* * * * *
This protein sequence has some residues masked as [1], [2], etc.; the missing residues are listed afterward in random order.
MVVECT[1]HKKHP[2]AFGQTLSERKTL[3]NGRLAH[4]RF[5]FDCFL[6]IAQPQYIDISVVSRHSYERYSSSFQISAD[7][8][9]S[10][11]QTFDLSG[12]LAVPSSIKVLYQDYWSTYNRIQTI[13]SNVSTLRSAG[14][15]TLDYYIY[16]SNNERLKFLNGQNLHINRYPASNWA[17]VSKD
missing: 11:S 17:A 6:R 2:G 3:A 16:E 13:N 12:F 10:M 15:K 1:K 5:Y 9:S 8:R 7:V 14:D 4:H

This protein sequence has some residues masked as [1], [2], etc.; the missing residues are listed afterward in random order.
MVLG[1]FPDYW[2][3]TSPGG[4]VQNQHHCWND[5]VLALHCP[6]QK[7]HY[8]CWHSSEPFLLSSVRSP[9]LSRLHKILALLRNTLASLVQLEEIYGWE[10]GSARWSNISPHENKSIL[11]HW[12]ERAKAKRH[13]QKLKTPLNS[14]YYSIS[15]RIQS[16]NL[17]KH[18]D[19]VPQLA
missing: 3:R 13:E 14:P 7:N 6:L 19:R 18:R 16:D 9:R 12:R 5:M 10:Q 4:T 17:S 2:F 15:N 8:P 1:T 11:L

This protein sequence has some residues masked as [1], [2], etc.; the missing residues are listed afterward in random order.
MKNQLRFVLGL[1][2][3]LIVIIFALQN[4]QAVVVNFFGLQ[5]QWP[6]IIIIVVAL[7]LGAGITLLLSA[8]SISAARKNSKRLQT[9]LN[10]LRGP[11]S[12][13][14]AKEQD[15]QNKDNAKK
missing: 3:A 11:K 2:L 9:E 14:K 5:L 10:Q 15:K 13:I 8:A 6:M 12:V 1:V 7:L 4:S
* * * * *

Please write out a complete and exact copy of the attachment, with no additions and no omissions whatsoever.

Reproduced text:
This protein sequence has some residues masked as [1], [2], etc.; the missing residues are listed afterward in random order.
MVVECT[1]HKKHP[2]AFGQTLSERKTL[3]NGRLAH[4]RF[5]FDCFL[6]IAQPQYIDISVVSRHSYERYSSSFQISAD[7][8][9]S[10][11]QTFDLSG[12]LAVPSSIKVLYQDYWSTYNRIQTI[13]SNVSTLRSAG[14][15]TLDYYIY[16]SNNERLKFLNGQNLHINRYPASNWA[17]VSKD
missing: 11:S 17:A 6:R 2:G 3:A 16:E 13:N 12:F 10:M 15:K 1:K 5:Y 9:S 8:R 7:V 14:D 4:H

This protein sequence has some residues masked as [1], [2], etc.; the missing residues are listed afterward in random order.
MVLG[1]FPDYW[2][3]TSPGG[4]VQNQHHCWND[5]VLALHCP[6]QK[7]HY[8]CWHSSEPFLLSSVRSP[9]LSRLHKILALLRNTLASLVQLEEIYGWE[10]GSARWSNISPHENKSIL[11]HW[12]ERAKAKRH[13]QKLKTPLNS[14]YYSIS[15]RIQS[16]NL[17]KH[18]D[19]VPQLA
missing: 3:R 13:E 14:P 7:N 6:L 19:R 18:R 16:D 9:R 12:R 5:M 10:Q 4:T 17:S 2:F 15:N 8:P 1:T 11:L

This protein sequence has some residues masked as [1], [2], etc.; the missing residues are listed afterward in random order.
MKNQLRFVLGL[1][2][3]LIVIIFALQN[4]QAVVVNFFGLQ[5]QWP[6]IIIIVVAL[7]LGAGITLLLSA[8]SISAARKNSKRLQT[9]LN[10]LRGP[11]S[12][13][14]AKEQD[15]QNKDNAKK
missing: 3:A 11:K 2:L 9:E 14:K 5:L 10:Q 15:K 13:I 8:A 6:M 12:V 1:V 7:L 4:S